“Any place where there’s going to be crowding in an enclosed space will be a concern to me if not everyone is wearing a mask and because it’s not mandated and because I’ve seen people less interested in wearing masks recently I’m more concerned,” said Forrest. He emphasized that masks are not a replacement for physical distancing, but are a necessary adjunct.
Particularly difficult are establishments such as restaurants where it’s not practical to constantly wear a mask, said Forrest.
With renewed confidence among Islanders stemming from the low number of reported cases, Forrest said COVID-19 “will almost certainly” be re-introduced here. Rather than venturing out to more businesses and broadening social circles, Forrest said: “I’m actually a little bit more anxious now doing things like going to the grocery store and going out because the sense I have is that people have let their guard down a bit.”
Sorensen, the nurses’ union president, said she will continue ordering take-out food, she’s curious about an outdoor patio opening up across the street from her Kamloops condominium, and she has a hair appointment booked for June 3 — but she’ll hold off visiting a department store for “a little bit.”
“We’ll be looking for places that offer take-out and outside dining,” said Sorensen, who is sharing a condominium with her mother, 76, a retired nurse, and eldest son, 25, who returned from work in London, England. because of the pandemic.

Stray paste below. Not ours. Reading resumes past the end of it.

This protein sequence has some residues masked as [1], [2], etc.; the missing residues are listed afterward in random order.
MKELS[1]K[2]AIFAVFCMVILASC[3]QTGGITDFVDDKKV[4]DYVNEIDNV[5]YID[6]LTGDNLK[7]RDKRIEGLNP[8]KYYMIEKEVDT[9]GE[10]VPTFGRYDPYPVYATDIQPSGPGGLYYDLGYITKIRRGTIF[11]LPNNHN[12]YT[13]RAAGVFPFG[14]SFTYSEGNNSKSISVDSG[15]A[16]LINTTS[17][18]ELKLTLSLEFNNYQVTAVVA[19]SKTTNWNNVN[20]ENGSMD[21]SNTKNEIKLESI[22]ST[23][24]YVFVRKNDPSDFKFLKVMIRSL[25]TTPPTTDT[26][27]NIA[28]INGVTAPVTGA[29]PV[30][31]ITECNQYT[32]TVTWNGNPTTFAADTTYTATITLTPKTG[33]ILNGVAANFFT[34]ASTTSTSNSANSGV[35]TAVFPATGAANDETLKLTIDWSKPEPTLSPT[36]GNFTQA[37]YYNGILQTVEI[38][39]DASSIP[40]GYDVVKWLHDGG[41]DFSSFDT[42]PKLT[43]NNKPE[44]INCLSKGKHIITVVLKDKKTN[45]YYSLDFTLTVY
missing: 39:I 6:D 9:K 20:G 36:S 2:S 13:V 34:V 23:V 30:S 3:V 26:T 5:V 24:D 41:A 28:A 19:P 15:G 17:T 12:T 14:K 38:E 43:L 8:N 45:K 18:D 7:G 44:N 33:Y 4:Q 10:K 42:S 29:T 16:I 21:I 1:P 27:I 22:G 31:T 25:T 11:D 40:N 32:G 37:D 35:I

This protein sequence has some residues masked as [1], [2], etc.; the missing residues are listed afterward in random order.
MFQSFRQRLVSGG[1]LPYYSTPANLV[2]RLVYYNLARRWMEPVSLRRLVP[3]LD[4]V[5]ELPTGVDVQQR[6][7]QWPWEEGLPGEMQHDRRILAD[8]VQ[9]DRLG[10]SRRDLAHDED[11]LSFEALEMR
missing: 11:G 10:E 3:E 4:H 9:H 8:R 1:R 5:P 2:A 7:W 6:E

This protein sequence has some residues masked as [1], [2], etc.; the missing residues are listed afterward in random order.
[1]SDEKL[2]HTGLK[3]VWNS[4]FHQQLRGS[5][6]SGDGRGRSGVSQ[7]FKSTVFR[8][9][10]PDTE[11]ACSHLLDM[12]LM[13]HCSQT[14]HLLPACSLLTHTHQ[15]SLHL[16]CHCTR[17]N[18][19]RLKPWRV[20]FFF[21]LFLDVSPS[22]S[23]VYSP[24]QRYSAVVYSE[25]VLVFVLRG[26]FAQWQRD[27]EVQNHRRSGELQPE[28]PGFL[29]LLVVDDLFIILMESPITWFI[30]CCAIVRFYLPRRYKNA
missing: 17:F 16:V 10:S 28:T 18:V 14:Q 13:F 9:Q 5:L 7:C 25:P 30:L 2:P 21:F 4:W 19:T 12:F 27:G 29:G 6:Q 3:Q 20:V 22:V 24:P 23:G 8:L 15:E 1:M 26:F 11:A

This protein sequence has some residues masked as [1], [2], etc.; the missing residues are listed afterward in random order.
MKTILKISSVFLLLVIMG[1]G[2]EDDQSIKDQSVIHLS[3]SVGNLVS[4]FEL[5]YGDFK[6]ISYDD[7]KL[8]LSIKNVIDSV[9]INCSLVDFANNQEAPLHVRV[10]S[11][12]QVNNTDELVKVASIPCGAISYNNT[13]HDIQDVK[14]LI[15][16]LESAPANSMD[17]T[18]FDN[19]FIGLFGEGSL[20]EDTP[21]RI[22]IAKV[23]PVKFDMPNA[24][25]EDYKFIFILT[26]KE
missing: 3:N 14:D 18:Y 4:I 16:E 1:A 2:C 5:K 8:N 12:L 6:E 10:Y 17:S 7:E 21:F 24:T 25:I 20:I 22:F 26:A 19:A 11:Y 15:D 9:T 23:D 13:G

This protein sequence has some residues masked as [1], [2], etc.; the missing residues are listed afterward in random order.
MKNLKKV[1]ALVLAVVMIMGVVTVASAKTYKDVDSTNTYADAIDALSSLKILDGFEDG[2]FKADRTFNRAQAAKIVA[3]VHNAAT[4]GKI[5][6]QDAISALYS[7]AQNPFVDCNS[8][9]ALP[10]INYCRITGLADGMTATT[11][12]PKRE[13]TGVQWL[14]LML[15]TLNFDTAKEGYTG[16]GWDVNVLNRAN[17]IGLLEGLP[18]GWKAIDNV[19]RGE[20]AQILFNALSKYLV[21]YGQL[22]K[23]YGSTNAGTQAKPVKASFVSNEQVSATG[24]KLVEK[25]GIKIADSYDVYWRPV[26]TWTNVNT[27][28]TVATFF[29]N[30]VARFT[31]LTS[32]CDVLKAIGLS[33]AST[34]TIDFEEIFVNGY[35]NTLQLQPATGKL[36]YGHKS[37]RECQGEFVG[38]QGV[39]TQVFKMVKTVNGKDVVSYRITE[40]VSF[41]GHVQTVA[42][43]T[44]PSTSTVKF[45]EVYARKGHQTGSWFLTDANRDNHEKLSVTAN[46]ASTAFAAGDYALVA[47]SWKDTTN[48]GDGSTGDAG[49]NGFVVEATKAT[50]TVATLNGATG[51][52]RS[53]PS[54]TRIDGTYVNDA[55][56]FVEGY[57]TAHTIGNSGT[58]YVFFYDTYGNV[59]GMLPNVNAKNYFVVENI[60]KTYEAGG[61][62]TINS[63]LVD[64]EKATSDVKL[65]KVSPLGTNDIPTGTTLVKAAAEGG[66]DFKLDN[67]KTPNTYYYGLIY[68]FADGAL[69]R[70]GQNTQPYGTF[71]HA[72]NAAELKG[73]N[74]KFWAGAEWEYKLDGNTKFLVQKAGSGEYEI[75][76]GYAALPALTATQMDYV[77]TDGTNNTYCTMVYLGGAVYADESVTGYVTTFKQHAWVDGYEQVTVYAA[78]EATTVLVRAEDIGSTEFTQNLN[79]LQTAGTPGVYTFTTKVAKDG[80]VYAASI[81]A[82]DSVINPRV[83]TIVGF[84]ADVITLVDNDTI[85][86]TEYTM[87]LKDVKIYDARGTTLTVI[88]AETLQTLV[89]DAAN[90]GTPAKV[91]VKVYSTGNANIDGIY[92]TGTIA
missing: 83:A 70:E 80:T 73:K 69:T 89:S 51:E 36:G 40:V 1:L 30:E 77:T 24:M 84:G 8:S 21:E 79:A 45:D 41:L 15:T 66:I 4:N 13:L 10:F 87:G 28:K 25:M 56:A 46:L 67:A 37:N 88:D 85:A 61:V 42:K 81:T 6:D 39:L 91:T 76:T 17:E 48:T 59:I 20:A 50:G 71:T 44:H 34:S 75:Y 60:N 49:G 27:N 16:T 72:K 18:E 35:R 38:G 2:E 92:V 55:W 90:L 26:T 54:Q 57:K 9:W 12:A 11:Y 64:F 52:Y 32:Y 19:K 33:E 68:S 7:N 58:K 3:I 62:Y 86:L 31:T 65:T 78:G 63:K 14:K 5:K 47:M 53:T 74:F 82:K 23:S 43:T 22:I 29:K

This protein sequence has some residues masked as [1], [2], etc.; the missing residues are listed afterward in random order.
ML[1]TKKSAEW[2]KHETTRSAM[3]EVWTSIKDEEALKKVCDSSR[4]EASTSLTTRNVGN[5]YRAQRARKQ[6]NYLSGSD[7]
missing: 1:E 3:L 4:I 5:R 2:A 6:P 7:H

“I’d prefer not to enter into a restaurant and stay in and be seated in a restaurant, and rather sort through this next month or so of the re-openings just to see how we manage,” said Sorensen.
Priorities start with a dental appointment for a cleaning and checkup and “next on my list is absolutely going to be my hairdresser,” said Sorensen. Her hairdresser opens June 1. Sorensen has been cutting her own hair. “She’s going to help me fix up my trim.”
Sorensen said when shopping in a grocery or hardware store she’s looking for places that make hand sanitizers available, have good physical distancing, dividers or barriers at cashier stands, and safety guidelines posted.
“Right now I think smaller businesses and outdoor access is very important for me — and fresh airflow I think is a good idea. Eventually we will all have to adapt and figure out how to enter larger businesses or big box stores or shopping malls and to do so safely.”
Sorensen socializes with neighbours and friends on her front lawn keeping a physical distance. “I think that’s what we’ll continue to do until, you know, we get the go ahead from Dr. Bonnie Henry to move forward into the next phase; we’ll do this cautiously and carefully.”
Henry said as we move forward we need to take a deep breath and continue to be “cautious everywhere.”
Just as we’ve adjusted to going to grocery stores under this new normal, we’ll learn to integrate more venues and safe contacts into our daily lives, she said.
“It will be a little anxiety provoking the first time we go to a restaurant and we’re sitting there, and it’s like OK,” said Henry.
The virus remains in the community but health officials have a good handle on where it is, Henry said. Phase 2 will bring a slight increase in cases but it should be manageable and traceable, she added. “So I’ll definitely be going to restaurants but with a small group. ... We just need to take it slowly.”